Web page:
They crunched the numbers to determine how celebrities, media stars and athletes are benefiting from fake followers on Twitter to amplify their brands.
It’s just one example of how ambitious dashboard journalists can get started with building data sets.
Step two: Find a dashboard provider
There are a ton of dashboard providers out there these days. All of them have something different to offer.
Here are a few items to consider when shopping for a dashboard journalism tool:
Price: Dashboard tools vary in price. Some cost hundreds of dollars a month. Others are free. You’ll want to find one that fits your budget but still gives you the tools you need to accomplish your goals.
Ability to connect to your data: Half the battle with building dashboards is in pulling your data in to the dashboard tool so you can manipulate it. If your dashboard tool doesn’t offer easy connections to your data sets, you’re going to need an expert to help you manipulate it. For many journalists that’s going to be difficult or impossible. Find a dashboard tool that will allow you to easily connect to your data source.
Ability to share your dashboard across different platforms: This is particularly important in dashboard journalism, where the ability to present information to readers in a format that’s accessible and easy to understand is essential.
Visualization tool: You need to be able to turn your data into visualizations – particularly when it comes to dashboard journalism. After all, the whole point of journalists building dashboards is to be able to present information to readers and co-workers in a compelling manner.
Learning curve: Some dashboard tools are so easy to learn that anyone can use them. Others have a steep learning curve that require lots of help from developers and data analysts. If dashboard journalism is your first foray into the world of dashboarding, you’ll want to make sure you know what you’re getting into. For many journalists the trick is in finding something that’s easy to get up-and-running but powerful enough that you can customize where you need to.
Step three: Start building
Many reporters are now as skilled at procuring, sorting and segmenting data as they are at crafting a killer lede.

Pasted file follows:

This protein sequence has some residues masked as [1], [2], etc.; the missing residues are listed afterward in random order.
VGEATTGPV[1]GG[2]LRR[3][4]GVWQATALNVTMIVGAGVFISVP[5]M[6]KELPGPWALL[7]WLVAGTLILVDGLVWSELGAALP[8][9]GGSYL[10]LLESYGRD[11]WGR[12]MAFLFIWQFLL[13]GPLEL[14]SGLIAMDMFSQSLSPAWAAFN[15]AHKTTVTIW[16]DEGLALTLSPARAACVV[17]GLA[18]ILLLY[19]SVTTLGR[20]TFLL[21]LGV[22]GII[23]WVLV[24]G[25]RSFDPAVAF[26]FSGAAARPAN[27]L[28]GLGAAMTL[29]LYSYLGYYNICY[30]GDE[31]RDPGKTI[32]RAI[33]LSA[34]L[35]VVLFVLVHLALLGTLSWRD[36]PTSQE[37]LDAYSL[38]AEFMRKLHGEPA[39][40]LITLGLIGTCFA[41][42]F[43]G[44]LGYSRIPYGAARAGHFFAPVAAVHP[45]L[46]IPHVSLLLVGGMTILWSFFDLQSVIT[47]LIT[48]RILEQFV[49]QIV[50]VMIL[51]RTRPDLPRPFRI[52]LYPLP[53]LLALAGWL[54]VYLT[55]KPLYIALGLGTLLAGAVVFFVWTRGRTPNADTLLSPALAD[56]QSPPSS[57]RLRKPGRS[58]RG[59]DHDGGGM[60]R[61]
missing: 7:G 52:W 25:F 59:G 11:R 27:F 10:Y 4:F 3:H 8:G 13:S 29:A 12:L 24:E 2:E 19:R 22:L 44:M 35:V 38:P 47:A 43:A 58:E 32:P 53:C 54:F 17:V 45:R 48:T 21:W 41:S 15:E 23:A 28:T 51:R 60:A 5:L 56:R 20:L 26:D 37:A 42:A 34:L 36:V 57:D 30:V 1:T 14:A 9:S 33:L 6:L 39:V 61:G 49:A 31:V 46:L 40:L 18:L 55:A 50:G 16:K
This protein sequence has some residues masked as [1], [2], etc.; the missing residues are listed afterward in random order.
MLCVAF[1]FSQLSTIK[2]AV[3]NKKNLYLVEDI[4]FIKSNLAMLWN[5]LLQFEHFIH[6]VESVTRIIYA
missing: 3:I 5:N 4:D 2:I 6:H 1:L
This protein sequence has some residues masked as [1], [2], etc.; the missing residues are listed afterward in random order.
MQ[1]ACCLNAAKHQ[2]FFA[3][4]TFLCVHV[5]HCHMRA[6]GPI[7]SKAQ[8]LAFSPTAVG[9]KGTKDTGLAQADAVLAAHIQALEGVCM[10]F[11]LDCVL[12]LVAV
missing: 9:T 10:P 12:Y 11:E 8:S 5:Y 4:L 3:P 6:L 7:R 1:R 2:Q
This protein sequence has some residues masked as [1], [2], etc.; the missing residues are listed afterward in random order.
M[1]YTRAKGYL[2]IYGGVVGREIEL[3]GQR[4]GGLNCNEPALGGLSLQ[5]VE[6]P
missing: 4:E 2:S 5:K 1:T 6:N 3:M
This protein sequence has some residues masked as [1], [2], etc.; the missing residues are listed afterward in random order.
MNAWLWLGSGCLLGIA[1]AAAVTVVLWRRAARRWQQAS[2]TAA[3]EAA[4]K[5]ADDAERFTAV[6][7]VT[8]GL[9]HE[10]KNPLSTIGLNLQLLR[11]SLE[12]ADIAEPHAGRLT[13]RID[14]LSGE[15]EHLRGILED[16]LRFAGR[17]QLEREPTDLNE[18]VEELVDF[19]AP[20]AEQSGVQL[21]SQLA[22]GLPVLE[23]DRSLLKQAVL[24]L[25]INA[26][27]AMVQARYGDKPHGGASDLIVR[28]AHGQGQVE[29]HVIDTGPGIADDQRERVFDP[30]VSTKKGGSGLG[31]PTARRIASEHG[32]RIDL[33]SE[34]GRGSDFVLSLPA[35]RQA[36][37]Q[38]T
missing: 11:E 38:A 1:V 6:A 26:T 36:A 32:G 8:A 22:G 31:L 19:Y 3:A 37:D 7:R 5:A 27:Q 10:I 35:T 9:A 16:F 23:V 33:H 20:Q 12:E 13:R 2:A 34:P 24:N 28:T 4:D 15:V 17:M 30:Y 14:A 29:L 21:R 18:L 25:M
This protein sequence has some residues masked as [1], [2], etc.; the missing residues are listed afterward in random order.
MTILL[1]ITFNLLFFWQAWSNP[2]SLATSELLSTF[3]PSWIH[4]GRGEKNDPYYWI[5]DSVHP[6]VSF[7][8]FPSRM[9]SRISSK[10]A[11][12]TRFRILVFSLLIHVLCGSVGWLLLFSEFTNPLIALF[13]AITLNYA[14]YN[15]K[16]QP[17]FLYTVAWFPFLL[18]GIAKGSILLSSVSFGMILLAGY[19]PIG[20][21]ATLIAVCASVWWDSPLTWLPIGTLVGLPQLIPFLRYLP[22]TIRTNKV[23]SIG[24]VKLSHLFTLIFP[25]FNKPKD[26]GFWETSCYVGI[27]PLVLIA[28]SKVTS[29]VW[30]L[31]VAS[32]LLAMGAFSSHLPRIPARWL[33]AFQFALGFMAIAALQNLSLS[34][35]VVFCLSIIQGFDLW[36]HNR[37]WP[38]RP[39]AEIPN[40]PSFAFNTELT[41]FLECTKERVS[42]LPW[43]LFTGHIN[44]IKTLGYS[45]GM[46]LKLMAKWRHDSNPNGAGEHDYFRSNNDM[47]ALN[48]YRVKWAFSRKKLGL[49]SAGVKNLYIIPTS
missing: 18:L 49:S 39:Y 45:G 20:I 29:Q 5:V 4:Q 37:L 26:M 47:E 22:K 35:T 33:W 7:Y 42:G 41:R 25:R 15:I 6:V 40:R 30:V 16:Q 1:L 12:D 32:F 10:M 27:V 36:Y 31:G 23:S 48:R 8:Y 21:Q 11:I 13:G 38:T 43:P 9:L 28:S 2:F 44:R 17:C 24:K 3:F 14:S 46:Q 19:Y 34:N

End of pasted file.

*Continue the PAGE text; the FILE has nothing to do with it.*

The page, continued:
That puts them in an awesome position to start building dashboards.
Many of the same skills learned from manipulating data can also be put to use in building dashboards.
For example: Klipfolio’s tool allows users to make use of many of the same skills they learn from building pivot tables in Excel.
But manipulating the data is only part of the equation. The other half is using the data to build visualizations.
With dashboards you’ll want to think about how you present information visually. Would a chart work here? What about an infographic? Maybe a map?
Not only that, you also need to start thinking about how you want to lay the information out on a page. What should come first? Which metrics do you want to accentuate?
All of it has a role to play in how you build your dashboard.
Step four: Present your dashboard
There are a ton of different ways to present a dashboard.
Embedding a dashboard in an existing site and PDF snapshots are essential tools for sharing dashboard information with readers.
A TV dashboard would be a great tool for displaying an outlet’s internal metrics to staff in the newsroom. So would sharing dashboards via internal communication tools like email and Slack.
Ditto for reporters conducting investigations. Setting some key metrics can go a long way toward keeping you on track, particularly for longer-form investigative stories.
Bringing it all together
Do you have a dashboard journalism success story?
Let us know in the comments below!
Mark Brownlee is a digital marketing strategist in Ottawa, Ontario, Canada.